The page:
The second set began with another original by Frahm entitled “De Molen” (meaning “windmill”, or “the mill” in Dutch.) This up-tempo swing tune had a more complicated musical road map than the other pieces so far, with a short breaks filled by Frahm, and a brief switch into a funk groove later on into the form. Fraboni played fabulous time on his ride cymbal throughout this piece, which locked in with Geggie's bass line and drove the ensemble forward with force. Frahm visibly enjoyed Rager's solo, which was characterized by descending patterns and two-handed percussive chords. During Fraboni's solo, the tenor and piano played a repeated figure, adding tension and momentum. Frahm rocketed up to a screaming altissimo note to end the tune.

“Septième Arrondissement” was next, written by Geggie and inspired by a trip to Paris. The bass line floated around a pedal tone, and Fraboni occasionally imposed an interesting 6/8 feel over the tune's original 3/4 waltz. Rager's solo was of particular interest, as it became more of an open conversation between her and Geggie. Following this song, Frahm was prominently featured on Billy Strayhorn's “Chelsea Bridge”, one of the most captivating pieces of the entire evening. Geggie grounded the group by playing a simple bass line beneath Frahm's tender and careful rendition of the melody. The tenor solo spelled out the harmonic structure of the tune with crystal clarity, and double time arpeggios, as well as lengthy falls, also contributed to creating an improvised masterpiece.

This last set ended with Rager's original composition “Goodbye Manhattan,” which was a slow, swinging blues. Rager complemented the tenor's melody nicely, and once again, Geggie's rock-solid bass work made the whole tune swing hard. The group's teamwork, communication, and execution of instrumental athletic feats throughout the evening showed why the musicians have all earned high critical acclaim.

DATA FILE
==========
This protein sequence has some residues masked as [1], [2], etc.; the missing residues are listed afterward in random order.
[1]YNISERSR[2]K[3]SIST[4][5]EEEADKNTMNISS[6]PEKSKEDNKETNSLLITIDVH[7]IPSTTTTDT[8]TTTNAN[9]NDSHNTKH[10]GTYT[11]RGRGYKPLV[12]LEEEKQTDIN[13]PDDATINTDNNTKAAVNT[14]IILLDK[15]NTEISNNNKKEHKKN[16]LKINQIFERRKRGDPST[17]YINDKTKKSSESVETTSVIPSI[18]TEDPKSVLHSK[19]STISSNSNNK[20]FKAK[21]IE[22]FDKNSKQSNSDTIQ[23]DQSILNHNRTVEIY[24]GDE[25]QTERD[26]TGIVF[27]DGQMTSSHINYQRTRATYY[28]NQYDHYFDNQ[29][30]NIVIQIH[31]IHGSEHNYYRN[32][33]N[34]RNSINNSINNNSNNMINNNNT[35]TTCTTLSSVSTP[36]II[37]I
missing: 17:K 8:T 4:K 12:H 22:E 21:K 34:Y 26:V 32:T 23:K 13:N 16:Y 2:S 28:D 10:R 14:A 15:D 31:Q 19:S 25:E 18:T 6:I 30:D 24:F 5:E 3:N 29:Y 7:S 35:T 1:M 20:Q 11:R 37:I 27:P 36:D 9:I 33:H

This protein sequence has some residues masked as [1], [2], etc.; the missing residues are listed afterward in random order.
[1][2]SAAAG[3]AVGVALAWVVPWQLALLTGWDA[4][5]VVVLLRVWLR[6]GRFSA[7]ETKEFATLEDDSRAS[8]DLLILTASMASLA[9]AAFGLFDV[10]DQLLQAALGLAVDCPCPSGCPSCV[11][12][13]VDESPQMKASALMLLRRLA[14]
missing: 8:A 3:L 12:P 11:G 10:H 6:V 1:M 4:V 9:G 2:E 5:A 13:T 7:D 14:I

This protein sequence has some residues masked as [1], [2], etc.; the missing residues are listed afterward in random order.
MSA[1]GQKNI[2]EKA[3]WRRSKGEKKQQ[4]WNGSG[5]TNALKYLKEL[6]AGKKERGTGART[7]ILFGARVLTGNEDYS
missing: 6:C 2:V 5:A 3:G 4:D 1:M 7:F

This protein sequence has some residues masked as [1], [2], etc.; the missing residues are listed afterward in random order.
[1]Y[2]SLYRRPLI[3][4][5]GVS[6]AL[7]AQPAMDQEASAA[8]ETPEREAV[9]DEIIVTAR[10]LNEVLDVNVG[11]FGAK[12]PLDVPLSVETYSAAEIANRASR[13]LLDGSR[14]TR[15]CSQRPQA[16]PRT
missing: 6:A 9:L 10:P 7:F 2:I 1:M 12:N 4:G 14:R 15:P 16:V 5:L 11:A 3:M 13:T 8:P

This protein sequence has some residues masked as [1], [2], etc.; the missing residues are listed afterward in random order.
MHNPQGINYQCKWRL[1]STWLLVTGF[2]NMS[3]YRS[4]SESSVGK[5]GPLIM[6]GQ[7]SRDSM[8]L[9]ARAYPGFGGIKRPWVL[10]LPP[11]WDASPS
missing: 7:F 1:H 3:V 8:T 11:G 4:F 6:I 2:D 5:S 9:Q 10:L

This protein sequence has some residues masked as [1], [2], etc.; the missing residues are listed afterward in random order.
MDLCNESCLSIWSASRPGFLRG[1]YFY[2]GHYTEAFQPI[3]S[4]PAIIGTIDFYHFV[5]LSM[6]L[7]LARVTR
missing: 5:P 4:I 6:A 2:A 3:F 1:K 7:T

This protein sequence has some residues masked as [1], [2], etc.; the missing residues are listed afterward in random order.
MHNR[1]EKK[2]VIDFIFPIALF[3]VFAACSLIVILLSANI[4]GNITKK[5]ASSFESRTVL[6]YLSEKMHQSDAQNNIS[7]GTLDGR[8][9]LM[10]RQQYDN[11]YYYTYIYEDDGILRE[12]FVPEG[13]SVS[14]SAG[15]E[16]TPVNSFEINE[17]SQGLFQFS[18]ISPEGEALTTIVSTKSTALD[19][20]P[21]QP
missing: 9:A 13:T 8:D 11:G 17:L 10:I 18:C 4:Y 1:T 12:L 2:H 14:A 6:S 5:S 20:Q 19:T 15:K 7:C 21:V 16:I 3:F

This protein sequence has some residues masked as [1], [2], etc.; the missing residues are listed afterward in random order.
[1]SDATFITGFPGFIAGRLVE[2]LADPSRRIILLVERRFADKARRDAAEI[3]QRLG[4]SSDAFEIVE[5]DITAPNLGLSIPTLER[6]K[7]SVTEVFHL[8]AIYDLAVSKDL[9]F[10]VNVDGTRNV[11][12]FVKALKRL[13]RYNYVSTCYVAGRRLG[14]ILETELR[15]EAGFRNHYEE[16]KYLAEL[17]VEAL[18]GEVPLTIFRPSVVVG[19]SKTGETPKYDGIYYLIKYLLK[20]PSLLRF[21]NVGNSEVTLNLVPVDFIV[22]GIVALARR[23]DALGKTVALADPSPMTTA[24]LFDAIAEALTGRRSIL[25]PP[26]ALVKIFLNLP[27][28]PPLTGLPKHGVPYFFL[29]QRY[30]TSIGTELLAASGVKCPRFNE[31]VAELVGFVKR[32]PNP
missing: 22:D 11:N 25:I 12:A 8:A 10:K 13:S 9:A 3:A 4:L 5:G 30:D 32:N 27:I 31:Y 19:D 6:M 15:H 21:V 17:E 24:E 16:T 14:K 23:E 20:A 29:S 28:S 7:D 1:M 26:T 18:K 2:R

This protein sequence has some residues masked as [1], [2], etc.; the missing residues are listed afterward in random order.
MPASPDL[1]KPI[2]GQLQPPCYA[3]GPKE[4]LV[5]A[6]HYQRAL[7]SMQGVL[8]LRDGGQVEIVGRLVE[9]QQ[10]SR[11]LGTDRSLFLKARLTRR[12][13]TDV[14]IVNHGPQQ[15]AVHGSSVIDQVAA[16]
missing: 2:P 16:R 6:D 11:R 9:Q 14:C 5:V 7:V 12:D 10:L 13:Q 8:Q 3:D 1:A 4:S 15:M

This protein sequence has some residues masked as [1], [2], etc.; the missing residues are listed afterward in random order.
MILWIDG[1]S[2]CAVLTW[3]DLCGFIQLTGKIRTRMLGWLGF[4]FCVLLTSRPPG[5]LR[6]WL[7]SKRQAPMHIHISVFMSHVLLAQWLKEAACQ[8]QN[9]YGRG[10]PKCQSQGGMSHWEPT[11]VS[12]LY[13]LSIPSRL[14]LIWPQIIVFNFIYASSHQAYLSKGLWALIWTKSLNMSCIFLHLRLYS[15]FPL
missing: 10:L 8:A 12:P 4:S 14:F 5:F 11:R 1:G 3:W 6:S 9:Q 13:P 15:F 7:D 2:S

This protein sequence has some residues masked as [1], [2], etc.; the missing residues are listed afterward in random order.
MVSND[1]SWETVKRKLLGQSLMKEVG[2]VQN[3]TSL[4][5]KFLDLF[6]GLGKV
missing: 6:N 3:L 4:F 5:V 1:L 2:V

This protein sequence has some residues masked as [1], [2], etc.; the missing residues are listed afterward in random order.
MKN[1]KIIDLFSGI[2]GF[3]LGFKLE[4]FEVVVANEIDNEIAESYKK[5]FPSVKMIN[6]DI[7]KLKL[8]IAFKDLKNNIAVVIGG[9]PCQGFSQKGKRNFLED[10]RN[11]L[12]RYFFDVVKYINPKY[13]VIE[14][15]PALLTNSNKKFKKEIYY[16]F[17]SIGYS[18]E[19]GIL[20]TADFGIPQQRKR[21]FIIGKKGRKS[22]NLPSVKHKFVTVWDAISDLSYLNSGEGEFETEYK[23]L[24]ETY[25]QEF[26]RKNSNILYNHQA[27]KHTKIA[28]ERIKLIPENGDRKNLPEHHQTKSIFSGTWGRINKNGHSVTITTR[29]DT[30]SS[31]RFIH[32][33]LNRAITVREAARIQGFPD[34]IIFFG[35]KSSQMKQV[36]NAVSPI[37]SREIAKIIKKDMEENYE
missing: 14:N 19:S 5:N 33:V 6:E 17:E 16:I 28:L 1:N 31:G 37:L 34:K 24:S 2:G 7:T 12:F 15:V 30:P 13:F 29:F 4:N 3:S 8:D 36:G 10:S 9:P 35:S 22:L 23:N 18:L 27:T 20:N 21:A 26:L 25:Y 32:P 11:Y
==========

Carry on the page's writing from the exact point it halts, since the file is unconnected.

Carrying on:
After extended applause and cheering, Geggie, Frahm and Fraboni climbed onstage once again to play an encore. After a brief debate, they decided to begin without Rager, who was delayed backstage. The trio leaped into an up-tempo version of pianist Cedar Walton's “Bolivia”, and Rager rushed to her piano bench soon after, casually slipping into the tune as if nothing had happened. Frahm's solo ended with him walking off the stage, still playing before he made way for Rager to improvise. This gave the lasting impression that he would be able to continue indefinitely without his well of ideas running dry. Without a doubt, the entire audience would gladly have listened to Fraboni, Geggie and Rager continue all night as well.

    – Chris Maskell

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Photos from the March 17, 2012 concert sound check / rehearsal  at the NAC Fourth Stage ©Brett Delmage, 2012